Kathryn Fontenot, Hanna, Hanna Y., Coolman, Denise | 10/4/2004 4:26:56 AM
BOSSIER CITY – Growing tomatoes in a greenhouse may be less costly in the future.
Dr. H.Y. Hanna, an LSU AgCenter scientist working at the Red River Research Station in Bossier City, is studying how spacing between bags that hold the plants affects the amount of heat required to produce tomatoes in greenhouses..
"Direct heat application to the roots can transfer heat quicker to plant sap, and internal plant temperature can replace air temperature to determine heat requirements for the greenhouse," Hanna said.
"If the bags are placed close together in double rows – forming a pair of solid walls contacting heating tubes – we expect heat transfer to the roots will be more efficient," Hanna said. "I’m trying to find out the volume of the root medium to sustain one plant per bag and use 640 bags per greenhouse.
"In the traditional system, we use 320 bags with two plants each, but gaps between bags allow more heat to escape to the air."
The extra costs involved with doubling the number of bags include buying additional bags, which can run between $50 and $60 more per greenhouse.
"But if we can reduce heating costs, this cost will be absorbed in no time," Hanna said.
Heat is an important factor in growing greenhouse tomatoes, but heating greenhouses can be expensive, Hanna points out.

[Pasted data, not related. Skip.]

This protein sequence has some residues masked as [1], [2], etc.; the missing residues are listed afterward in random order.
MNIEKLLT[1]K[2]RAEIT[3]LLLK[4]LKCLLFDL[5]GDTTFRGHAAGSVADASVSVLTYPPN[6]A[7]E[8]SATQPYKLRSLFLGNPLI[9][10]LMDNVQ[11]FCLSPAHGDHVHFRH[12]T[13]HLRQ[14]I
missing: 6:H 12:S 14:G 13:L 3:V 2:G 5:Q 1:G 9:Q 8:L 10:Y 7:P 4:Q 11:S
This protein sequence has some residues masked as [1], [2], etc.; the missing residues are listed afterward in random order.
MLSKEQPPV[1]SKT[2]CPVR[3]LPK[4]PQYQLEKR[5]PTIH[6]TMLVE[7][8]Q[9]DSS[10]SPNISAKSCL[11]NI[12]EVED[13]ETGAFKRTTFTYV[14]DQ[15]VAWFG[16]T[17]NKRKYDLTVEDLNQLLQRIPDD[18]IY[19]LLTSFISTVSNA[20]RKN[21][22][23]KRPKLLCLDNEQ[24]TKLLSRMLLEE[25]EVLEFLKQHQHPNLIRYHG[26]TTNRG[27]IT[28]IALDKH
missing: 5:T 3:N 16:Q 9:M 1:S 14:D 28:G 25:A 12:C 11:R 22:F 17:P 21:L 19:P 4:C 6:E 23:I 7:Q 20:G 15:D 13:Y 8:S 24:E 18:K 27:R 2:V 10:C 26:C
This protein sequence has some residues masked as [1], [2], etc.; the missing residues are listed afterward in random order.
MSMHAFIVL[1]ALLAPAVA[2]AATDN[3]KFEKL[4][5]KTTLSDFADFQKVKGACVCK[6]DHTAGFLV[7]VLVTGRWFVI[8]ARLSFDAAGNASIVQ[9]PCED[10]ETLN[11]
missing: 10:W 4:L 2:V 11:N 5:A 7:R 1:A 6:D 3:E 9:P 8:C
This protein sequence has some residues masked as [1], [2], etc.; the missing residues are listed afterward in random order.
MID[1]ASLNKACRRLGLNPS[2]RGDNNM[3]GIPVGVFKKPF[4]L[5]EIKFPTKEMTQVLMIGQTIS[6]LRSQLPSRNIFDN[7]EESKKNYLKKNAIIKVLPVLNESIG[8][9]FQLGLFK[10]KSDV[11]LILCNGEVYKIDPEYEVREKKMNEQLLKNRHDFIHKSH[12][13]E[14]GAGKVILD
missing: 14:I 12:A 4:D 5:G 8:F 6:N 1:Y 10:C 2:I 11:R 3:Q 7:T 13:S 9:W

Greenhouse tomatoes normally are heated by hot air blown directly into plants’ surroundings from oil or gas furnaces, Hanna said. The houses also can be heated by circulating hot water through the interior of the greenhouse in pipes that release the heat to the plants’ environment.
But heating greenhouses by using forced air is more popular among growers because of simplicity and ease of maintenance of such a system, Hanna said.
Traditionally, furnaces that generate heated air are suspended as high as 10 feet above the greenhouse ground level to keep the heaters out of the workspace and to blow the heated air above the plant tops. In top-heated greenhouses, there can be temperature differences of up to 15 degrees F from the top to the bottom of plants, because warm air is lighter and stays at higher levels in the greenhouse.
Heating tubes connected to a heater and running through the plants is a good way to heat the tomato crop, Hanna said. Thermometers to monitor the temperature inside the plants and increase or decrease heater output to meet plant needs is a new way to save energy and enhance yield.
"From now on, the sap temperature will be used to tell the heaters when to come on and go off," Hanna said. "What matters is the temperature inside the plant, not the temperature of the air."
This study is a continuation of a study Hanna has been doing for several years that involves the direct application of heat to a plant’s root system.
For more information on how to grow greenhouse tomatoes, contact Hanna at (318) 741-7430. For even more general information on a range of topics, visit www.lsuagcenter.com.